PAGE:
be required that the injured party fill out the Nevada Wage Verification Form, (Pursuant to NRS 616C.045(2)(d)) which
can be found on the states website (http://dirweb.state.nv.us/FORMS/d-8.pdf) .
This is mostly the case for a non-self-employed person. Now that we have
discussed the loss of income that can occur as a result of an injury we can now
discuss Lost earning Capacity.
The “Lost Earning Capacity” refers to a
decrease in a person’s ability to earn income. It is sometimes called
“Future Loss of Earnings” or “Impairment of Earning Power”.
There have been numerous court cases
that have used this concept, including, for example, Sarah Beth Clingan
Overstreet v. Shoney’s Inc., Court of Appeals of Tennessee, 1999.
Overstreet, an educated, driven person received a graduate nursing degree and
had minimal job experience in her field prior to her injury. The injury she
sustained caused her to lose eyesight in one eye. Ms. Overstreet has continued
to work as a nurse; however, her clinical skills and outlook for further
education and professional advancement have dwindled. Nevertheless, the jury
based her future earnings on her future education plans to pursue a nurse
As shown this type of injury qualified
her for lost earning capacity, and entitled the injured party to damages over
and above those which she would have received for lost income. So how is
Lost earning capacity calculated? Lost earning capacity is determined through a
complex calculation, which might involve:e, health, age and employment history.
- Using current market values and wage rates to determine
how much income they would have lost in the future
- Hiring an expert medical witness to determine the
extent of the injury and how it would affect future work performance
- Hiring of a vocational and economist expert
As you can see, lost earning
capacity is much more difficult to prove than lost income. Calculating someone’s
lost earning capacity involves making intelligent predictions about the
person’s work ability at a later date in the future. Of course, this is
difficult to determine exactly.
In addition, the reviewer may have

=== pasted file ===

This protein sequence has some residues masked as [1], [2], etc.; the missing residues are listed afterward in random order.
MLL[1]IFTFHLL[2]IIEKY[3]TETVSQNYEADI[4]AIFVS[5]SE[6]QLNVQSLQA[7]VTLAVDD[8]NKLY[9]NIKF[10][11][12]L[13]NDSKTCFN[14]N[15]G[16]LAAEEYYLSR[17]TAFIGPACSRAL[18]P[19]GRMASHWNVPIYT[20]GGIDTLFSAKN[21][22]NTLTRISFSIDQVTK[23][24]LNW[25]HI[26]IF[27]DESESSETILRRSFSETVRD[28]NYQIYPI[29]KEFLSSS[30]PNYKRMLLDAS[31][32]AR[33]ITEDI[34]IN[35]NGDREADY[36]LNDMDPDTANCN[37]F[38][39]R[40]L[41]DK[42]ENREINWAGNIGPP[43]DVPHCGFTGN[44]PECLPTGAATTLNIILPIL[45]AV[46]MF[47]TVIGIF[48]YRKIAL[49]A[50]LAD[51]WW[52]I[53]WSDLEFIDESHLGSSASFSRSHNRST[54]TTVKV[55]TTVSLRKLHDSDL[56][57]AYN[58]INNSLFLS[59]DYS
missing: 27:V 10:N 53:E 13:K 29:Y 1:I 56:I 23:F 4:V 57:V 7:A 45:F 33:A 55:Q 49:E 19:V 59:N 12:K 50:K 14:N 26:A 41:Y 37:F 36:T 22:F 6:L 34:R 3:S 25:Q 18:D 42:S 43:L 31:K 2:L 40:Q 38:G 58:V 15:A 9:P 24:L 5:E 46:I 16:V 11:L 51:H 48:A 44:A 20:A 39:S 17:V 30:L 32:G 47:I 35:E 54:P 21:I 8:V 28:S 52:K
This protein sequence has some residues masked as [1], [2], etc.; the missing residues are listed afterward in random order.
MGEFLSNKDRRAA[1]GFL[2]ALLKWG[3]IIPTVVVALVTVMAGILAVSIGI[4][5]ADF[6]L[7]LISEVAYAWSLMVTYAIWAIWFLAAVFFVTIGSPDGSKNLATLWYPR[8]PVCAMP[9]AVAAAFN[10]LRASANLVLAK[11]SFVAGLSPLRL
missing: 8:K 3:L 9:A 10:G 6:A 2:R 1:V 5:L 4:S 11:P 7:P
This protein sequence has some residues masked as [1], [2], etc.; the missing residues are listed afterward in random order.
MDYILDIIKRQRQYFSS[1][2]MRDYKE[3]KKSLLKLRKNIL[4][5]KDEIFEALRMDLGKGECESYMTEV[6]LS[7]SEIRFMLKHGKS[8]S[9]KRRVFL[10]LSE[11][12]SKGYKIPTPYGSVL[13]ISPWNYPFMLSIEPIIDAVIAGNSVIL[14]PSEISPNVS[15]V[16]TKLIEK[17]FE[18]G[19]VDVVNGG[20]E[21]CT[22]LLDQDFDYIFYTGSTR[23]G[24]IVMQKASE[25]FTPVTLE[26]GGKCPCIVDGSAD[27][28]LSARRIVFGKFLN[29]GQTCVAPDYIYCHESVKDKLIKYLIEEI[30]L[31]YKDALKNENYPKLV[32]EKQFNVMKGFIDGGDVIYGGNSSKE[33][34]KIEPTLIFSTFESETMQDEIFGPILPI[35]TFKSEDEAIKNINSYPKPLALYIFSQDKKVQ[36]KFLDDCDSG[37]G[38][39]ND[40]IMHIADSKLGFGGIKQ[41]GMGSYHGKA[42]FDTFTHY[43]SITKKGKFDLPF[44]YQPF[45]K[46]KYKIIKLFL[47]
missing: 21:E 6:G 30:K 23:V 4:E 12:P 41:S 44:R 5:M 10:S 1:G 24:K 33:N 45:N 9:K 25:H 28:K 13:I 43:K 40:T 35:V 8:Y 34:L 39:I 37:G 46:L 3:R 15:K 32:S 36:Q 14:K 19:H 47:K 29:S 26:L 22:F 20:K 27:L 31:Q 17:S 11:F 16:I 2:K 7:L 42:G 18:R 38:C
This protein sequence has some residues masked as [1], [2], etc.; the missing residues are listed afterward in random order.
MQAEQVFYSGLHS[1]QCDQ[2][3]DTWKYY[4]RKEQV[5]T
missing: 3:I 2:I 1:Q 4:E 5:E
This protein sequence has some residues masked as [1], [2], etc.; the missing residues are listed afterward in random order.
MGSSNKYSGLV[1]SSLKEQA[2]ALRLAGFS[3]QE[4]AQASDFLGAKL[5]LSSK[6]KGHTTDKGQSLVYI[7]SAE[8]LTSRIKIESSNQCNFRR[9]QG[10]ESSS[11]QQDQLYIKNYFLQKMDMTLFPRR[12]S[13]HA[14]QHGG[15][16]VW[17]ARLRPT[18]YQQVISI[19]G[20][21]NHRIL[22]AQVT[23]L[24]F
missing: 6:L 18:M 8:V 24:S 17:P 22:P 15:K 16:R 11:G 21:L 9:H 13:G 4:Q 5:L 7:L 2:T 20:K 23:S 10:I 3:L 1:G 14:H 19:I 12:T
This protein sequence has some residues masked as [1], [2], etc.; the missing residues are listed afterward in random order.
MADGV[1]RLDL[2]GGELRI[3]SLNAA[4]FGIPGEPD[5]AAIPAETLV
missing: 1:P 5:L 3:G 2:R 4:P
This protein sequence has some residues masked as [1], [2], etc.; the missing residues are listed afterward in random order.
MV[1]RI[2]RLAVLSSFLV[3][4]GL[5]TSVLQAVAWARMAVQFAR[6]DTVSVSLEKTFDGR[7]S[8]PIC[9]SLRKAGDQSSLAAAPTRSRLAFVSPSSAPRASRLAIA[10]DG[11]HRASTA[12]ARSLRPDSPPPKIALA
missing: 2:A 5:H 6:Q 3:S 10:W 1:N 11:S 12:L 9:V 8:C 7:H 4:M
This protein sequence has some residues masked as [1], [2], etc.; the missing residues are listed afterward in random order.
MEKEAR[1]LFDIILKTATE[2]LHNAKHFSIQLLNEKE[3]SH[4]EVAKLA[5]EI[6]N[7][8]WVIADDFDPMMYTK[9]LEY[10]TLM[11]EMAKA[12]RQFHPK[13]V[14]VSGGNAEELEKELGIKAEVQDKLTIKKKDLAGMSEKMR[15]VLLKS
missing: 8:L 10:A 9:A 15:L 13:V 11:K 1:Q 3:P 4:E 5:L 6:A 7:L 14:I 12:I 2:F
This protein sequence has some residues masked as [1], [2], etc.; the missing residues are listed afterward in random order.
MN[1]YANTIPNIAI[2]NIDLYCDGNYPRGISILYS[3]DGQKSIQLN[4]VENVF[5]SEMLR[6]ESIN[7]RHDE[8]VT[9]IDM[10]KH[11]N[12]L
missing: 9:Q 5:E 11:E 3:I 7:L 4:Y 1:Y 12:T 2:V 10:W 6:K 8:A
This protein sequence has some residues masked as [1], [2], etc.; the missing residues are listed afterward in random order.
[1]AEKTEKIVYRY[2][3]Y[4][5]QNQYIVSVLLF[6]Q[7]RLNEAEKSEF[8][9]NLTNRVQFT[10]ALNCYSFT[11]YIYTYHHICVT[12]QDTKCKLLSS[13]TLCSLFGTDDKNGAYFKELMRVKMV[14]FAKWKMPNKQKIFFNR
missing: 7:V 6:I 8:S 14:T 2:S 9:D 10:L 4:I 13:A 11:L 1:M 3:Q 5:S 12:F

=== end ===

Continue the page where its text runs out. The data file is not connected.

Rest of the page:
to make room for other factors such as future promotions, raises, and
improvements in talent or skill. In other words, the injured party should
be prepared to make the case showing a projection of how his or her entire
career would have unfolded if they hadn’t been injured.
each case is based on its particular factors. The idea to bring to light is
that earnings capacity represents what the injured party could have been
capable of earning but for the impairing incident. However, the desire alone of
attaining a particular employment without any specific evidence would likely be
mere speculation. That being said, uncertain or speculative damages are
prohibited only when the existence, not the amount, of damages is uncertain.
The evidence required to support a claim for damages need only prove the amount
of damages with reasonable certainty.
One type of expert that can be
utilized to help prove the extent of lost revenue and future earnings is called
a vocational expert. A
vocational expert is an expert in the areas of vocational rehabilitation,
vocational and earning capacity, lost earnings, cost of replacement labor and
lost ability/time in performing household services. They perform evaluations
for purposes of civil litigation, as an aspect of economic damages. Although
vocational experts can be a valuable component in helping determine loss of
income, economic experts can also be utilized should the claim become
Vocational experts identify what the
person could have earned prior to the incident, compared to what they are
likely to earn following the incident. Economic experts calculate the value of
those earnings over time, so the difference, if any, between the two income
streams is clearly understood. Those who act as vocational/economic experts
blend the two disciplines, and offer testimony in both arenas.
Contrasting the more complicated and
somewhat speculative economic damages mentioned previously, a person’s real
property is much easier to prove and present to the adverse. For
example, if the injured party was involved in a car accident causing a cracked
rear bumper, they will have sustained “real property damage” for the physical